9 Unbreakable Facts About Dolph Lundgren

Gabriel Buoys/Getty Images
Gabriel Buoys/Getty Images

Swedish-born actor Dolph Lundgren turns 60 years old on November 3, a fact that may make fans of his performance as Soviet bone-crusher Ivan Drago in 1985’s Rocky IV feel very old. While Drago might be his most memorable role, Lundgren’s personal life and career have taken several fascinating turns. Check out some facts about his education, his Hollywood travels, and the time he nearly punched co-star Sylvester Stallone into an early grave.   

1. HE MIGHT BE A GENIUS.

Born Hans Lundgren in 1957, the actor told NPR in 2014 that childhood allergies kept him out of sports and focused on school work. Growing up in Stockholm, Lundgren had ambitions to come live in America but was financially strapped. To make the move, he used his prowess in chemical engineering to graduate from the Royal Institute of Technology in Stockholm and earn a Fulbright scholarship to MIT. But before he could settle in on campus, Lundgren’s life took a detour: He met model and actress Grace Jones during a gig as a bouncer in New York City and decided to pursue acting instead.

2. SYLVESTER STALLONE THOUGHT HE WAS TOO TALL TO PLAY IVAN DRAGO.

Dating Jones led to Lundgren’s first onscreen appearance as a henchman in the 1985 James Bond film A View to a Kill. Not long after, he was cast by Sylvester Stallone to appear as Soviet Union boxer Ivan Drago in Rocky IV—but only after Stallone changed his mind. Internet opinions vary on Stallone’s actual height—estimates range from 5-feet 7-inches to just under six feet—but Stallone himself thought the six-foot, five-inch Lundgren was going to be too much of a stretch for the character of Drago and rejected him during their first meeting. Lundgren persevered, getting into boxing trunks and sending the photos to Stallone, who eventually relented and hired him six months later.

3. HE ALMOST KILLED STALLONE.

Maybe Stallone had the right idea after all. During rehearsals for their climatic fight scene, Stallone kept urging Lundgren to hit him harder. That was a mistake, as Lundgren—who had trained in karate and other martial arts—hit his co-star so hard in the chest that Stallone's heart began to swell. "Later that night my blood pressure goes up to 260, I go to hospital, they put me in an emergency jet, and fly me back to America,” Stallone recalled. “Next thing I know I’m in intensive care for five days with nuns walking around.”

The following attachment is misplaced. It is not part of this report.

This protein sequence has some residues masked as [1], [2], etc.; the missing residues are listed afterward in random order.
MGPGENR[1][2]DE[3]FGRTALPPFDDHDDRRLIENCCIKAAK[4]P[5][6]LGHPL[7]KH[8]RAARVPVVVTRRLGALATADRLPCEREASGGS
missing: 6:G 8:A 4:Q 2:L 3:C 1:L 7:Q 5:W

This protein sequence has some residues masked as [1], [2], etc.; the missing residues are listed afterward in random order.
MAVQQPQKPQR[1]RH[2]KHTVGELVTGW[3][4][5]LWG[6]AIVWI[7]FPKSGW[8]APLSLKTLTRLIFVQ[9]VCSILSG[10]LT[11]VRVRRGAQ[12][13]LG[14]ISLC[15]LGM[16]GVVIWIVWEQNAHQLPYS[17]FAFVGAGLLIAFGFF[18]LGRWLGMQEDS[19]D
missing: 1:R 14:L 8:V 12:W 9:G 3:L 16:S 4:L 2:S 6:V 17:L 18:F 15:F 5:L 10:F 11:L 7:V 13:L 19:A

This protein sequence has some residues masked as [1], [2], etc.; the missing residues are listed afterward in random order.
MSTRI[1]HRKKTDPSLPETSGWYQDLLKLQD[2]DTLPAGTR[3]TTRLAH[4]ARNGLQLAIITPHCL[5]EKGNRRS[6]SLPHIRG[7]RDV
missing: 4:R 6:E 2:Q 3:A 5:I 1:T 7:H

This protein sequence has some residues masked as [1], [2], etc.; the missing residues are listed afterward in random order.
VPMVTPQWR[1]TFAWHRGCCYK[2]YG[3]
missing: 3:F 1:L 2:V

4. HE HUNG OUT WITH ANDY WARHOL.

During his time prowling New York with Jones, Lundgren was a regular at Studio 54, which was then the city’s premier nightclub attraction. According to Lundgren, Warhol came up to him and asked what he was famous for before taking his picture. Warhol then invited him to do a magazine shoot with Jones.

5. HE PACKED HEAT AROUND NEW YORK.

In 2012, Lundgren told Men’s Health that he was sufficiently nervous about the crime rate in the pre-gentrified New York of the early 1980s that he bought two guns that he kept on his person—one in an ankle holster and one strapped to his chest. “I was always nervous that I'd be caught,” he said. “It's funny, part of me was afraid of the cops, and the other part was afraid of being mugged. It wasn't a nice feeling.”

6. HE ONCE BOXED A PROFESSIONAL FIGHTER.

In June 2007, Lundgren accepted an exhibition boxing match for Russian television against Oleg Taktarov, a former UFC competitor. According to Taktarov, Lundgren stepped in after promoters failed to secure the services of Mike Tyson. After five competitive rounds, Taktarov won by decision.

7. HE HAD SOME PROBLEMS WITH HE-MAN.

Lundgren’s highest-profile role of the 1980s outside of Drago was embodying He-Man in a live-action adaptation of the popular Mattel toy line. Because of Lundgren’s thick Swedish accent, producers seriously considered dubbing him over with a voiceover actor. But after several looping sessions, they deemed his vocal performance sufficient. (The movie bombed anyway.)

8. HE TURNED DOWN GLADIATOR.